COOPERSTOWN, N.Y. – He began with a tribute to San Diego and by quoting another Padres icon. He closed with words of wisdom.
From start to finish, it was vintage Trevor Hoffman.
The San Diego great, whose stature is such that next month he will have a 15-foot-high statue of bronze erected at Petco Park, on Sunday was inducted into the National Baseball Hall of Fame.
Hoffman is just the 226th player to make the Hall and the third to do so with his plaque depicting him in a Padres cap.
“Hello, Cooperstown,” Hoffman said, donning reading glasses as he took the dais in front of family, friends, former teammates and about 53,000 others spread out across the grassy field between the Clark Sports Center and a hilltop forest. “I hope you’re enjoying a little bit of San Diego weather today.”
Hoffman’s briskly delivered 10-minute speech featured the usual thank-yous and two moments in which he briefly choked up while speaking of his brothers and his wife. It was also part motivational speech and very much a tribute to where he played the vast majority of his career.
“Allow me to drop an ‘Oh Doctor’ on you!” Hoffman shouted near the outset.
He quickly explained, “You San Diego fans that made the long journey and those back at Petco Park, you get it – Jerry Coleman’s signature call.”
That prompted cheers from Padres fans in attendance, numbering a thousand or more and among the largest contingent of any fan base celebrating an inductee on Sunday. The group was possibly the most vociferous in its cheers, too, rivaling the droves from the Dominican Republic on hand to celebrate Vladimir Guerrero’s induction.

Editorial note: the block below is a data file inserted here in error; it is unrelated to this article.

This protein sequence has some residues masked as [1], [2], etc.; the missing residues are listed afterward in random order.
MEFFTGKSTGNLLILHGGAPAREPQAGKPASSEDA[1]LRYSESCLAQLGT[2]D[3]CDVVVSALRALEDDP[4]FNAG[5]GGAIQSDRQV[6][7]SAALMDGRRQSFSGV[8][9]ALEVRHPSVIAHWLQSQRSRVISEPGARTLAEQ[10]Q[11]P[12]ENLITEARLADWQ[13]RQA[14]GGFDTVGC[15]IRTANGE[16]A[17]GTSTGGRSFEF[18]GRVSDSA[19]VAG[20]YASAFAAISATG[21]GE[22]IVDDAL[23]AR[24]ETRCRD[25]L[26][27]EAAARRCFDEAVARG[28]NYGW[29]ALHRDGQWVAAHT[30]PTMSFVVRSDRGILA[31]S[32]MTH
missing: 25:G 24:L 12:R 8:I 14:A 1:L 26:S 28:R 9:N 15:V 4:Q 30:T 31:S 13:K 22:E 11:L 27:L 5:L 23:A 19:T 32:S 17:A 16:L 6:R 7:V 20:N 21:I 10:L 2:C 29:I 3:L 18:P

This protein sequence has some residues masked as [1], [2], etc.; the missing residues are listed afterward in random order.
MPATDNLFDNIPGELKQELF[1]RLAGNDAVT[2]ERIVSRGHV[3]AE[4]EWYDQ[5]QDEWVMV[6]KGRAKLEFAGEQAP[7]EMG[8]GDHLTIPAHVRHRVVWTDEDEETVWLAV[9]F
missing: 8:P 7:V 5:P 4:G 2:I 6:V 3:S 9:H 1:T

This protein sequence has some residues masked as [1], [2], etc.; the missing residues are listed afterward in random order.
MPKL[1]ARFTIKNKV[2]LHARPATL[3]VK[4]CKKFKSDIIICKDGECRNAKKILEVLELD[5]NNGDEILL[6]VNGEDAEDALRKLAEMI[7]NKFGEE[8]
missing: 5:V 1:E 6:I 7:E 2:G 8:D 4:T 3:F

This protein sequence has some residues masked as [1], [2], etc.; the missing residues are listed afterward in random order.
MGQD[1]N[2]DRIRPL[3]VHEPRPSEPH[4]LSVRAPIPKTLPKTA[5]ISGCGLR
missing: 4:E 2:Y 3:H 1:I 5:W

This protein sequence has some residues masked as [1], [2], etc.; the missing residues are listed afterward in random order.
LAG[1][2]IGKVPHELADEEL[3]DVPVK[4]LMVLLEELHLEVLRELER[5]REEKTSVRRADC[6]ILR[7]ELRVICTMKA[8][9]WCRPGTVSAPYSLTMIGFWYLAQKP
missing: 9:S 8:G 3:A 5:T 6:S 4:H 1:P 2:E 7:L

Former Braves slugger Chipper Jones, the first enshrinee to speak, paid tribute with brief remarks about each of his fellow inductees. Jones demonstrated an understanding of Hoffman’s importance in the city where he played.
“I hated facing you, bro,” Jones said. “Hated it. You had the most devastating change-up I’ve ever seen in my life. You’ve been a great ambassador for the city of San Diego and the game of baseball.”
Hoffman was among six inductees – along with San Diegan Alan Trammell, Guerrero, Jones, Jack Morris and Jim Thome – who spoke Sunday, with 51 Hall of Famers sitting behind them.
It was the largest gathering of Hall of Famers and the second-largest crowd to witness an induction ceremony, after the 82,000 who attended the enshrinement of Padres great Tony Gwynn and Orioles ironman Cal Ripken Jr. in 2007.
Hoffman compared the “butterflies” he felt to pitching in the World Series.
“It was a moment I would never forget,” he said afterward. “It’s hard to describe what it looks like from that perspective. … You’re pretty out there on an island.”
Hoffman’s bronze plaque was unveiled at a ceremony Sunday evening inside the Hall of Fame’s museum. At that time, the players with the interlocking “SD” on their caps in the plaque gallery will include just Dave Winfield, Gwynn and Hoffman.
Many of the Padres fans who attended this weekend said they did so mostly to pay tribute to Hoffman but also because they knew he would be the last Padres player enshrined for the foreseeable future.